Near infrared spectroscopy in wildlife and biodiversity

Carrie K. Vance, Doug R. Tolleson, Kodzue Kinoshita, Jaime Rodriguez, William J. Foley

Research output: Contribution to journalReview articlepeer-review

53 Scopus citations


Near infrared (NIR) spectroscopy has been used to answer a wide variety of questions in wildlife and biodiversity research. Whereas agricultural systems and manufacturing seek to limit variation in production systems, wildlife and biodiversity research must embrace it. Variation amongst individuals is the material on which natural selection operates and NIR spectroscopy provides a means to catalogue this variation and to use it in broader ecological and evolutionary analyses and for practical conservation outcomes. In this review we describe how NIR spectroscopy has been applied in wildlife and biodiversity research to obtain data that we could not obtain otherwise. Here we describe a range of applications for which NIR spectroscopy has been applied to questions in taxonomy, physiology, habitat evaluation and population monitoring and highlight new approaches that will allow NIR spectroscopy to be used more widely in wildlife and ecological studies.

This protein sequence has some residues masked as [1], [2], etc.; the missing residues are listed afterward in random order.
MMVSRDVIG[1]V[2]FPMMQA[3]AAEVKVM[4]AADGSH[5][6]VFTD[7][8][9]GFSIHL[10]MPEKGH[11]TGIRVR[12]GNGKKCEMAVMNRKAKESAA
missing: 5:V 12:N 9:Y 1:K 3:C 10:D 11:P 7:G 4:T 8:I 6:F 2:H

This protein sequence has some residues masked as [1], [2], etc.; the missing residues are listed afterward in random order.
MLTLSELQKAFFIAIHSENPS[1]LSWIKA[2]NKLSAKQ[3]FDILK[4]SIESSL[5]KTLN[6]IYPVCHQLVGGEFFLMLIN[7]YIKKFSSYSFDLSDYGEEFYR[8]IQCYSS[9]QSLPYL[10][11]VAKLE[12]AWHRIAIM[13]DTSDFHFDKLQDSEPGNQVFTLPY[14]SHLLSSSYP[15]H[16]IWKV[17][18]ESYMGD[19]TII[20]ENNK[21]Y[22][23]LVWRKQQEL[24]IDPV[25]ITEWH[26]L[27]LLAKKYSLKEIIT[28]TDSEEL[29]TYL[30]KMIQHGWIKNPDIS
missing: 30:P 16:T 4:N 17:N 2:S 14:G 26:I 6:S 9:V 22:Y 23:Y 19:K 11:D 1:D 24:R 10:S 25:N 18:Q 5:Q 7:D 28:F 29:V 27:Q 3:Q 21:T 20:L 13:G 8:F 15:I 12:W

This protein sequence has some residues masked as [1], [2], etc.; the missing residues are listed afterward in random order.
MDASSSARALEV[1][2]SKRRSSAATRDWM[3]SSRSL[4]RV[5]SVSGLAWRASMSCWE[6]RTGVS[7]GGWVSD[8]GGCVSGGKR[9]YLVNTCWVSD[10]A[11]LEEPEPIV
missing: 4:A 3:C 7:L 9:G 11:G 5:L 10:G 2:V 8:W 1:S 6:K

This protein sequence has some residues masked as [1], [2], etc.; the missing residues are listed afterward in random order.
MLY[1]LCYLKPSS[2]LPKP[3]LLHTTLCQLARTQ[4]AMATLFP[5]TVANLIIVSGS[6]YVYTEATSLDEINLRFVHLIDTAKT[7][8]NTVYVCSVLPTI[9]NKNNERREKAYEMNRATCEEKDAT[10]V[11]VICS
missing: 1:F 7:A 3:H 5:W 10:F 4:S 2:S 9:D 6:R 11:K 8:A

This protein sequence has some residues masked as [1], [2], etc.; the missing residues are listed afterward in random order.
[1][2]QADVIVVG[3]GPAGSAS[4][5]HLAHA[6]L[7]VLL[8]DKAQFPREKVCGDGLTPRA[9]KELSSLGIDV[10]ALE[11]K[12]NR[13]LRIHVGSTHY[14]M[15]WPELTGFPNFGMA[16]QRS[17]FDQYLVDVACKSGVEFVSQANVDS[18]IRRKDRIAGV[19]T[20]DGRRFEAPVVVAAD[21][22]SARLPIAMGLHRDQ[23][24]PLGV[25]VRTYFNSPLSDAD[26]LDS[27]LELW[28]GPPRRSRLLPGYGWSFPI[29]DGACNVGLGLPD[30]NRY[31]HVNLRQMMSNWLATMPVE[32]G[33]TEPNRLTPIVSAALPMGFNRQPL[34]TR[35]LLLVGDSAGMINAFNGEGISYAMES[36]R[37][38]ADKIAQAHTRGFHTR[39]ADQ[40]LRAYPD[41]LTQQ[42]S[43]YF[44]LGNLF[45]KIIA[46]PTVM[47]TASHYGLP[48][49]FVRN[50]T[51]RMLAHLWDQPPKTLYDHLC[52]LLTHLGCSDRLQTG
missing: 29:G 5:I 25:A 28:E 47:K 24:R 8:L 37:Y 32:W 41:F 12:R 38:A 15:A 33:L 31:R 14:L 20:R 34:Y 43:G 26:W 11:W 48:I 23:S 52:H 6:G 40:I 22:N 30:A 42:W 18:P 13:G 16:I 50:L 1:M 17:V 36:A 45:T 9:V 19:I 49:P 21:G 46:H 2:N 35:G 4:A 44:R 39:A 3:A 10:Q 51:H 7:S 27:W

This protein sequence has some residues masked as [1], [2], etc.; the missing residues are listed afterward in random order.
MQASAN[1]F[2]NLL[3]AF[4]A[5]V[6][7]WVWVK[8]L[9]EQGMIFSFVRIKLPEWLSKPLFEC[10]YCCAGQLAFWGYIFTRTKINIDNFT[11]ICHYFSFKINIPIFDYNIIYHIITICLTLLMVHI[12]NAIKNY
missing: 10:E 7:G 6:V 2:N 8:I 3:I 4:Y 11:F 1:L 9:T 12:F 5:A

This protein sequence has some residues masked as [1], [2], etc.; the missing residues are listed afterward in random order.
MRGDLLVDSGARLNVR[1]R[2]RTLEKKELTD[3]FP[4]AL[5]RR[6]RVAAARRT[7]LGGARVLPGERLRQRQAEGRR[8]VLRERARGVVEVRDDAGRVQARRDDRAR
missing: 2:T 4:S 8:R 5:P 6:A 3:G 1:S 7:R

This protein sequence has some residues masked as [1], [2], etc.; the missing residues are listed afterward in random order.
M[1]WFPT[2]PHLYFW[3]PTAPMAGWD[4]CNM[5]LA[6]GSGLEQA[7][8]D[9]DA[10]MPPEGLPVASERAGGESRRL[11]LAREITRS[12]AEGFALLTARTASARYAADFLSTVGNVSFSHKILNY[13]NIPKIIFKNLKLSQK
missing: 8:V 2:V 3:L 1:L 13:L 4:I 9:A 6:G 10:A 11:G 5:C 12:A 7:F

Original languageEnglish (US)
Pages (from-to)1-25
Number of pages25
JournalJournal of Near Infrared Spectroscopy
Issue number1
StatePublished - 2016


  • Complexity of scale
  • Cryptic species
  • Endangered species
  • Habitat selection
  • Metabolomics
  • NIR spectroscopy
  • Nutritional profiling
  • Physiological status
  • Spatial ecology
  • Taxonomy
  • Variation

ASJC Scopus subject areas

  • Spectroscopy


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